Jump to content


Photo

What can be done for squinty eyes from bright light?


  • Please log in to reply
5 replies to this topic

#1 Edmund Olszewski

Edmund Olszewski
  • Basic Members
  • PipPip
  • 11 posts
  • Other

Posted 26 July 2010 - 12:27 AM

What can you do if someone has very sensitive eyes in front of a bright light on camera and it makes their eyes all squinty?
  • 0

#2 Matt Read

Matt Read
  • Basic Members
  • PipPipPip
  • 122 posts
  • Cinematographer
  • Los Angeles, CA

Posted 26 July 2010 - 01:17 AM

What can you do if someone has very sensitive eyes in front of a bright light on camera and it makes their eyes all squinty?


I'm not quite clear on what you're asking. It sounds like you're talking about a light mounted on the camera. If that's the case, then in all seriousness, just turn the light off. If the shot won't work without fill of some sort (I'm assuming and hoping that's all you're using the on-camera light for), have a grip rig a C-stand with a bounce card or reflector off to the side of the talent and bounce some light on their face (and if you're running and gunning, just have the grip hold the bounce).

If you're just talking about normal set lights blinding talent, changing the angle that the light hits them from can make a difference, i.e. raising or lowering the light or moving it further off axis.
  • 0

#3 Sherman Johnson

Sherman Johnson
  • Basic Members
  • PipPip
  • 10 posts
  • Cinematographer
  • Miami / Atlanta, USA

Posted 26 July 2010 - 10:14 AM

An old trick that I use pretty regularly on bright exteriors is to have the talent close their eyes and look towards the sun for a minute or so... The pupils iris down and I can usually get a couple of good takes without any squinting. And of course, the sun isn't necessary as this trick will work with any bright source.
  • 0

#4 Edmund Olszewski

Edmund Olszewski
  • Basic Members
  • PipPip
  • 11 posts
  • Other

Posted 26 July 2010 - 11:52 AM

I apollogize for not being as clear on that as I could have beeen.
The other day I took a green screen to the park with me and clamped it to the fence behind home plate at the baseball field.
With the sun facing the greenscreen... I thought it was going to be a great idea but then what I found out was that the sun was too powerful for the person who was acting. I may have been all wrong? Any ideas!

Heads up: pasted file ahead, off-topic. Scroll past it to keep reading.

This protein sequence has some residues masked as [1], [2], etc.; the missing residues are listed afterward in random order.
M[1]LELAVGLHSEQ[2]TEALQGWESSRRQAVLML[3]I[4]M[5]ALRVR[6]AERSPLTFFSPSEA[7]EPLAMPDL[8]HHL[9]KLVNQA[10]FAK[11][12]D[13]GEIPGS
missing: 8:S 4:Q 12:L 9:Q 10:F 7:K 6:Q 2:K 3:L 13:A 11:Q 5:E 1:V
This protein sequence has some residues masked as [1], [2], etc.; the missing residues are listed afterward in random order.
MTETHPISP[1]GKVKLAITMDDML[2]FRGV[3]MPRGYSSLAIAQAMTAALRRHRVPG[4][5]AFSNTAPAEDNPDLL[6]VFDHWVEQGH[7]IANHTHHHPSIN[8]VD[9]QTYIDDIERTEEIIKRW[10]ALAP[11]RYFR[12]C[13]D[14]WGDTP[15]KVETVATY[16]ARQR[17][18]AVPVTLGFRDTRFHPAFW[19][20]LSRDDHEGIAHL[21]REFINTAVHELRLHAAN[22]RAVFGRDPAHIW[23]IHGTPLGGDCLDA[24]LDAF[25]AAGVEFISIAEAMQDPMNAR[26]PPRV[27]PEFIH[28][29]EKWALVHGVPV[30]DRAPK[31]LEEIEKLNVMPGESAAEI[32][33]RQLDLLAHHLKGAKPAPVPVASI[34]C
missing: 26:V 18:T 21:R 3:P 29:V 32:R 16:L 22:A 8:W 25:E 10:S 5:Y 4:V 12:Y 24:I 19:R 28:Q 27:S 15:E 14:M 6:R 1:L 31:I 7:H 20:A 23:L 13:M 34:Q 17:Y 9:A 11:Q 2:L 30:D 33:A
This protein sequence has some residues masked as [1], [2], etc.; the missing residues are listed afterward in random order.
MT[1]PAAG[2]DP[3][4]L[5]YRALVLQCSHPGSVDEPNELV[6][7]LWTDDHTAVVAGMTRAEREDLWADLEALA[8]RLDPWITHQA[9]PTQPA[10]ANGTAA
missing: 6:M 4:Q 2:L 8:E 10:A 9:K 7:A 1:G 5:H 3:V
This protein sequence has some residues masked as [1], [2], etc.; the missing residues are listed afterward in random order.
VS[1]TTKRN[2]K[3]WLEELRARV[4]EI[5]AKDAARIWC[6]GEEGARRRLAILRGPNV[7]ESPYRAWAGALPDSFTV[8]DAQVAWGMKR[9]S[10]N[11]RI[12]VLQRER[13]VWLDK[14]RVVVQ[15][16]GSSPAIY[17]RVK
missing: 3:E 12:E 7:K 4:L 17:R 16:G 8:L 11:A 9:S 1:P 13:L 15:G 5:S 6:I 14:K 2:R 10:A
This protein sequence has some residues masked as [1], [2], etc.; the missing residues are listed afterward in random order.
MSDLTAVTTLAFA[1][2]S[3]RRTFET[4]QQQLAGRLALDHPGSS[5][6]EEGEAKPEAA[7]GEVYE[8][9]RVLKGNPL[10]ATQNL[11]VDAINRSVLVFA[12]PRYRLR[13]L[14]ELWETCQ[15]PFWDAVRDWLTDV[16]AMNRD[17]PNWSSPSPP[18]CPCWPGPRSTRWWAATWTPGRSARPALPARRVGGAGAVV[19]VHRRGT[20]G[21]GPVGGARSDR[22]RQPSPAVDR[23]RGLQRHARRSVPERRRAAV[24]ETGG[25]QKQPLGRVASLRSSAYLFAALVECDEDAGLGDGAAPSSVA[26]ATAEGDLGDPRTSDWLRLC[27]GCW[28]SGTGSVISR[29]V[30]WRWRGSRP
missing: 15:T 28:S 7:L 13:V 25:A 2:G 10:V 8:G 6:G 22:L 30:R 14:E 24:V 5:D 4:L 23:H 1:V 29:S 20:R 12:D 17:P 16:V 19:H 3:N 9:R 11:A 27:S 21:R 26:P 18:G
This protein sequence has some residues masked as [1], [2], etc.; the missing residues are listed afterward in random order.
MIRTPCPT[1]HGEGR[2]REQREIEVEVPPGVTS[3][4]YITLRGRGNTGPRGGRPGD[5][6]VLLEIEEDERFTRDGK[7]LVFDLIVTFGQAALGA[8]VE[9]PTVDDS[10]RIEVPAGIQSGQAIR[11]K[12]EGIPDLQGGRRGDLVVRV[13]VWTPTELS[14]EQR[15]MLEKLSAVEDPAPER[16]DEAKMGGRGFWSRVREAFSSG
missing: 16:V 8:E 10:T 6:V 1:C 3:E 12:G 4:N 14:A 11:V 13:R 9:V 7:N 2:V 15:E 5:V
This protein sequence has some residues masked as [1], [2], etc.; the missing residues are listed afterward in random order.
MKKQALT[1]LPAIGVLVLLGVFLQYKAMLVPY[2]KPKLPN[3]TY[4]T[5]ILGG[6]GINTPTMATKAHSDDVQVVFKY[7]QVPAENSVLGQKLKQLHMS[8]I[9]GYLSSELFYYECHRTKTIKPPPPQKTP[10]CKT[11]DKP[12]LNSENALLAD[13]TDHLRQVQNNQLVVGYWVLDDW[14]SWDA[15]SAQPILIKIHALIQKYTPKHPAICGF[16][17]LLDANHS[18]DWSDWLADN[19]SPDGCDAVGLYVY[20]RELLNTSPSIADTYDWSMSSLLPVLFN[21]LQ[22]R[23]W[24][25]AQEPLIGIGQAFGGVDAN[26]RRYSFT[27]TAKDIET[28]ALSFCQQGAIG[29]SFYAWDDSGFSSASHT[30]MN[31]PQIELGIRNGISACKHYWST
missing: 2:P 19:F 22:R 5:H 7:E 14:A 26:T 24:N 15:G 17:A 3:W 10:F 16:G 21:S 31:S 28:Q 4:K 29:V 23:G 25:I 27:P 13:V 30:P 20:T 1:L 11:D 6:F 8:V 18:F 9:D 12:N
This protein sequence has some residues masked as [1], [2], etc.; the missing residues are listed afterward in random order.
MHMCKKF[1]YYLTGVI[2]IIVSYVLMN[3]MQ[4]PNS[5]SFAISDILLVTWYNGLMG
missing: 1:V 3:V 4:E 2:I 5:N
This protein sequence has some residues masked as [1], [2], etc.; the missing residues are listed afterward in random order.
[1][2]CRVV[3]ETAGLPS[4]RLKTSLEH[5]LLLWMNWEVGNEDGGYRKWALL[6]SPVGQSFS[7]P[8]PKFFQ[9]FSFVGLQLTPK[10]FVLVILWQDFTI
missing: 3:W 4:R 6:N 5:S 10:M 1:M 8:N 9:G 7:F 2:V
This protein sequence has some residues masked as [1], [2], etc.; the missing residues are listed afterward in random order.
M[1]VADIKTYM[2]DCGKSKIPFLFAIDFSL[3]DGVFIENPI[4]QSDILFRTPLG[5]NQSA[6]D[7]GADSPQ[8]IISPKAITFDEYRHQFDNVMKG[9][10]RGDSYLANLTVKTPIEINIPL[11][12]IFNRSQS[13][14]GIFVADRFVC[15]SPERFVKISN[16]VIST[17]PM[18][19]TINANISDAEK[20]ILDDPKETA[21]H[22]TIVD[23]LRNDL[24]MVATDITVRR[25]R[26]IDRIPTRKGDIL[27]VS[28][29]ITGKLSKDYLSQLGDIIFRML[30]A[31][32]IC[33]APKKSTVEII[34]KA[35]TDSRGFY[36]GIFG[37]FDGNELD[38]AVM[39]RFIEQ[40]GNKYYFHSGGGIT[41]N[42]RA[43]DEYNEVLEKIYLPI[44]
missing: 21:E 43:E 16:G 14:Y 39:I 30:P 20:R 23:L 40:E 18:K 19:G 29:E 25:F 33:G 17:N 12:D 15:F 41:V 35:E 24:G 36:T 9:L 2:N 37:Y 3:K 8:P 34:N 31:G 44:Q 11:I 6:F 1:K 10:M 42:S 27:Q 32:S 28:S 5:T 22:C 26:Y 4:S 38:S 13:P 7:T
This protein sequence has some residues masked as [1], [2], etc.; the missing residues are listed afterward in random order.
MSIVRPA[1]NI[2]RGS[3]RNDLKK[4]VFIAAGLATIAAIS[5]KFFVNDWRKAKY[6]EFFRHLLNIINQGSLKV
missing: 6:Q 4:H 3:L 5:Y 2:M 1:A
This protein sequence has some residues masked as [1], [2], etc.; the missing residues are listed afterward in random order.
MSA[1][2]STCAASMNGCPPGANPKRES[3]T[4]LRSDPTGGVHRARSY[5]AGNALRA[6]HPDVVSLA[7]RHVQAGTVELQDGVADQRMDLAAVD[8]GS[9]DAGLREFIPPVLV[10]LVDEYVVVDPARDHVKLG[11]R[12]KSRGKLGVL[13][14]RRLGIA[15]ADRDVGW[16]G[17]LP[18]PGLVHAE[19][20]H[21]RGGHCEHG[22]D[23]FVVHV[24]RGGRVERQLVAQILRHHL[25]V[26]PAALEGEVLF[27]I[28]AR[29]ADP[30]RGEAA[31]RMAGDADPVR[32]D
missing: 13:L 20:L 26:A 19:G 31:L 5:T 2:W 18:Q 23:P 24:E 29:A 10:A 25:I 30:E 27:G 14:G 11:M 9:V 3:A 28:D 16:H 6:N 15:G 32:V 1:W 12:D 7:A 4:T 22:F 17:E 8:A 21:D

• 0

#5 Matt Read

Matt Read
  • Basic Members
  • PipPipPip
  • 122 posts
  • Cinematographer
  • Los Angeles, CA

Posted 26 July 2010 - 02:09 PM

I apollogize for not being as clear on that as I could have beeen.
The other day I took a green screen to the park with me and clamped it to the fence behind home plate at the baseball field.
With the sun facing the greenscreen... I thought it was going to be a great idea but then what I found out was that the sun was too powerful for the person who was acting. I may have been all wrong? Any ideas!


In that case, pick a different time of day, when the sun is higher in the sky. Assuming that your green screen is without wrinkles and hanging vertically, the sun should evenly illuminate it from any height in the sky, so long as it is in front of the green screen. The higher up the sun, the more it will be in your talent's peripheral vision. If the backstop is the type with three sides, you also might try hanging the green screen from a different side so as to make the sun to the side of your talent, rather than directly in front of them.

Usually the simple solutions are the best ones.
  • 0

#6 David Mullen ASC

David Mullen ASC
  • Sustaining Members
  • 19759 posts
  • Cinematographer
  • Los Angeles

Posted 26 July 2010 - 02:20 PM

There is a basic unsolvable problem in movies: in real life, when it's very bright outside, people wear sunglasses. It's only in movies that we want to see the actor's eyes so we force them to not wear sunglasses during the scene. But then they squint, even if you don't put anything in front of their eyes. Because it's bright outside and it's natural to squint. Some actors can put up with it, some cannot.
  • 0


Opal

Ritter Battery

Media Blackout - Custom Cables and AKS

Aerial Filmworks

Glidecam

FJS International, LLC

Visual Products

Tai Audio

Willys Widgets

CineLab

Rig Wheels Passport

Wooden Camera

CineTape

Technodolly

Paralinx LLC

The Slider

Gamma Ray Digital Inc

Broadcast Solutions Inc

rebotnix Technologies

Abel Cine

Metropolis Post

Metropolis Post

Gamma Ray Digital Inc

CineLab

Broadcast Solutions Inc

FJS International, LLC

rebotnix Technologies

Wooden Camera

CineTape

Aerial Filmworks

Visual Products

The Slider

Media Blackout - Custom Cables and AKS

Glidecam

Opal

Abel Cine

Willys Widgets

Tai Audio

Technodolly

Ritter Battery

Paralinx LLC

Rig Wheels Passport